Redundancy and casual work

The Labour Act14provides the procedure for an employer declaring redundancy, which is an involuntary and permanent loss of employment caused by excessive manpower15. In the event of redundancy, an employer is mandated to inform the trade union or workers' representative concerned of the reasons for and the extent of the anticipated redundancy. The essence of this notification requirement is to afford the relevant party an opportunity to ascertain the authenticity of the employer's intention. This is because the law forbids the employer from hiding under a fictitious redundancy situation to unscrupulously terminate the employment of an employee.16The employer is also expected to use all endeavours to negotiate redundancy payments to discharged workers that are not protected by regulations.

In essence, where employees are to be declared redundant, the employer must take all measures to ensure that under the guise of redundancy, employers do not terminate the employment of their employers for any flimsy reason. However, casual workers, who ordinarily should be able to unionise if they were permanent workers, are not allowed to belong to unions and have no collective body to advocate for their rights. The implication is that they can be retrenched on the basis of redundancy at any time without being notified of the reason or the extent of the intended redundancy. The workers are sometimes not even given any redundancy payments before they are laid off. This bizarre practice continues to characterise casual work in Nigeria.


With the increasing demand for decent work17in organisations in Nigeria, the manner in which NSWA operates in Nigeria especially in the area of unskilled labour proves as a threat to ensuring decent work to all employees in Nigeria. Other than the Employee Compensation Act18, no other legislation envisions a casual employee as a worker within the Act. The legal status a casual worker and the extent of the right of such worker must be clearly defined. The degradation of work and the unfair restriction of activities of casual workers ought to be stopped to promote healthy working environment for all employees.


Although casualisation of employment is supposed to be a flexible work arrangement for the benefit of those who cannot engage in full time employment, it has been reduced to slave-like labour with all kinds of ugly practices. It is recommended that casual work be clearly defined in the labour laws and guidance for engaging in an NSWA be provided in the laws.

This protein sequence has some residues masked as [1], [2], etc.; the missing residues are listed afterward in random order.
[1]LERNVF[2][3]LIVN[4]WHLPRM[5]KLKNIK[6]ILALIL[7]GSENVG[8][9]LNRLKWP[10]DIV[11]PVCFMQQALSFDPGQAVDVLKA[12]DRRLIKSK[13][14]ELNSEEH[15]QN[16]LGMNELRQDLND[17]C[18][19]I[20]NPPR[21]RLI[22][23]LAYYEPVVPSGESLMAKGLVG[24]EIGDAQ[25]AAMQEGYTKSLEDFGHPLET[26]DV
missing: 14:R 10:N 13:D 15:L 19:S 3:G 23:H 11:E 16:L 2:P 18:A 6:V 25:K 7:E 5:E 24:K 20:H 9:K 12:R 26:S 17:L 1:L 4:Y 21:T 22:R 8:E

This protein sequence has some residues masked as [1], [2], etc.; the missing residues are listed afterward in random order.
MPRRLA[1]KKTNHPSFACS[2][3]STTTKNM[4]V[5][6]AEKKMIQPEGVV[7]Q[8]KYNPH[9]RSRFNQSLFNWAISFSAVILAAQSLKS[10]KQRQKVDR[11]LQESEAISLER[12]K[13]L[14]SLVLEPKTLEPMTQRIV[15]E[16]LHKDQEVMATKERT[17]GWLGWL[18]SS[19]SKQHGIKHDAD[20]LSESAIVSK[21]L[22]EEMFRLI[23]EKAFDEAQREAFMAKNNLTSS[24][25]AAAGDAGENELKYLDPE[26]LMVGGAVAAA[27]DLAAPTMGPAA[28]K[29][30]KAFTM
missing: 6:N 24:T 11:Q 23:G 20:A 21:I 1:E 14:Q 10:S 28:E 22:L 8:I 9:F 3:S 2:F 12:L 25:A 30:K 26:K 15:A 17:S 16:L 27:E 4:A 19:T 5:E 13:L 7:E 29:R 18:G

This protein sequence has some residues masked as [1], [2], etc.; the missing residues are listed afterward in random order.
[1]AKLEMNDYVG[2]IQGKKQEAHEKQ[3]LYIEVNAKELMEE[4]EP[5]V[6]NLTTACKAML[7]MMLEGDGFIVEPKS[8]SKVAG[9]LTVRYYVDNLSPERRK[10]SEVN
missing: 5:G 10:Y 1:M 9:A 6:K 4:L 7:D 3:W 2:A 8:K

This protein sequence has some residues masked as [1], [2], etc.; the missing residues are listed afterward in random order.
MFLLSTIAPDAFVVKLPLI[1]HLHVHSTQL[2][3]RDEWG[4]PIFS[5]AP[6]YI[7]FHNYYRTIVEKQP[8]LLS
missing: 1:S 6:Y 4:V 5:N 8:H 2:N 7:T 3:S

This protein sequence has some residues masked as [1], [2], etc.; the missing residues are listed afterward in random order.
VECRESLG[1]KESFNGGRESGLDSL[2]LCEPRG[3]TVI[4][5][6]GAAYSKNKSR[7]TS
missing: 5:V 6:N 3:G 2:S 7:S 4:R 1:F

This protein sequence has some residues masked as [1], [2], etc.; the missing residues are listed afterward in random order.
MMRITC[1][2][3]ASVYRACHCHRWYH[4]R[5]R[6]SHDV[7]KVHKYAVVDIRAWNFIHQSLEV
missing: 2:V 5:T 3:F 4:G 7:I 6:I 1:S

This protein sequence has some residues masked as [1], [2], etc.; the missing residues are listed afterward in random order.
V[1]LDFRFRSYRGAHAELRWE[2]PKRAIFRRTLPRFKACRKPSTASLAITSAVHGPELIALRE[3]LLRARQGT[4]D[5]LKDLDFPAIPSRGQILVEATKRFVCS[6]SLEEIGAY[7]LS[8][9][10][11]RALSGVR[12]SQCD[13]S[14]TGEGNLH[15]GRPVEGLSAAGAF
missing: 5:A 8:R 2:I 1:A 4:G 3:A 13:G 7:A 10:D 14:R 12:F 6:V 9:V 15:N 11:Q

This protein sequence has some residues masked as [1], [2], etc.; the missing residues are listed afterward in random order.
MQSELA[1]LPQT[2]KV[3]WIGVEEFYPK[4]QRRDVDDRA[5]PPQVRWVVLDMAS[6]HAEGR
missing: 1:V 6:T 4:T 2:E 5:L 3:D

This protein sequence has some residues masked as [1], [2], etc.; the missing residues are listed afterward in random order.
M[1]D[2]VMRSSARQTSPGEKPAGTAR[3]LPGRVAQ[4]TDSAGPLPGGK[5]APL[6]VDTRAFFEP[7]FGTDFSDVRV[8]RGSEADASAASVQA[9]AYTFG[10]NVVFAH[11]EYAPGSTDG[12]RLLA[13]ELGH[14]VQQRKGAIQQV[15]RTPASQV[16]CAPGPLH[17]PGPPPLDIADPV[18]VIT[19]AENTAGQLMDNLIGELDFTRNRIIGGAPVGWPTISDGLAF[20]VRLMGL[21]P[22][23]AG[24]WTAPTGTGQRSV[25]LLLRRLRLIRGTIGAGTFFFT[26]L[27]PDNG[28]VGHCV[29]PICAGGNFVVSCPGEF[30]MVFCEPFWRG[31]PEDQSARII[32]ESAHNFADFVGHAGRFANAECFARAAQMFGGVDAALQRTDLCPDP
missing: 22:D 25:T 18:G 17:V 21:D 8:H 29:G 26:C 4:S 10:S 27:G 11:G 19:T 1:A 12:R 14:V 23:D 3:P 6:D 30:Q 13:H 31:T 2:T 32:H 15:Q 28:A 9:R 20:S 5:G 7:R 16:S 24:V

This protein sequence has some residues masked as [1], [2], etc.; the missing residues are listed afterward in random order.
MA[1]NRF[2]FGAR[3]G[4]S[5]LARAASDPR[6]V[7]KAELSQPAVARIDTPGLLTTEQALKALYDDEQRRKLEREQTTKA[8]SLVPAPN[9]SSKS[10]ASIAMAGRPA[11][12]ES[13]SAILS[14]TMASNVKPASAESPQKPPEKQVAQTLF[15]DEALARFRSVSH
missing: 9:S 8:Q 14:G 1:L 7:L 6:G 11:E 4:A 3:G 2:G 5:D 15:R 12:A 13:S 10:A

1 Françoise J. Carré, ‘Temporary and Contracted Work in the United States: Policy Issues and Innovative Responses in Changing Labour Market and Gender Equality: The Role of Policy' (High level Conference organised jointly by the Organisation for Economic Co-operation and Development (OECD), the Ministry of Children and Family Affairs and the Ministry of Labour and Government Administration, Oslo, Norway, 12 and 13 October 1998) p. 3

2 Susan Durbin and Jennifer Tomlinson ‘Female part-time managers and career mobility. Work, Employment and Society' (2010) 24(4) Sage Journal < > accessed 25 April 2020. See also: Michael Gebel ‘Early Career consequences of temporary employment in Germany

and UK' (2010) 24(4) < > accessed 25 April 2020

Sandra Richardson and Jan Allen ‘Casualisation of the nursing workforce: A New

Zealand perspective on an international phenomenon' (2001) 7(2) IJNP < > accessed 27 April 2020

3 Owena Mass Transportation Co. Ltd v. Okonogbo (2018) LPELR-45221 (CA)

4 Cap L1, Laws of the Federation of Nigeria 2004. The provisions of the Labour Act primarily applies to the employment of ‘workers', defined as unskilled persons who perform non-administrative, non-executive or non-technical work (in many cases, manual labour or clerical work)

5 Leke Baiyewu ‘Reps to criminalise workers' casualisation' Punch (Abuja, 18 February 2020) <> accessed 25 April 2020

6 Section 40, Constitution of the Federal Republic of Nigeria 1999 (as amended)

7‘Labour Force Statistics - Volume I: Unemployment and Underemployment Report' National Bureau of Statistics, 2018. p. 1 <>

8 Emeka E. Okafor and Bamidele Rasak ‘Casual Employment-A Nostrum to Unemployment in Nigeria'(2015) 4(2) FJMSS < > accessed 27 April 2020

9 Cap T14, Laws of the Federation of Nigeria 2004

10 Constitution of the Federal Republic of Nigeria 1999 (as amended)

11 Suit No. NIC/12/89

12 Decree No.22 of the Federal Republic of Nigeria 1978

13 Section 17 (3) (a).

14 Labour Act, Section 20

15 Union Bank v. Salaudeen (2017) LPELR-43415 (CA)

16 David T. Eyongndi ‘Casual Employees under Nigerian Law: Matters Arising' Academia (2017) <> accessed 27 April 2020

17 Decent work involves opportunities for work that is productive and delivers a fair income, security in the workplace and social protection for families, better prospects for personal development and social integration, freedom for people to express their concerns, organise and participate in the decisions that affect their lives and equality of opportunity. Decent Work. Available at (International Labour Organisation )<  > accessed 12 July 2020

18 Section 73

Originally published 21 July, 2020

The content of this article is intended to provide a general guide to the subject matter. Specialist advice should be sought about your specific circumstances.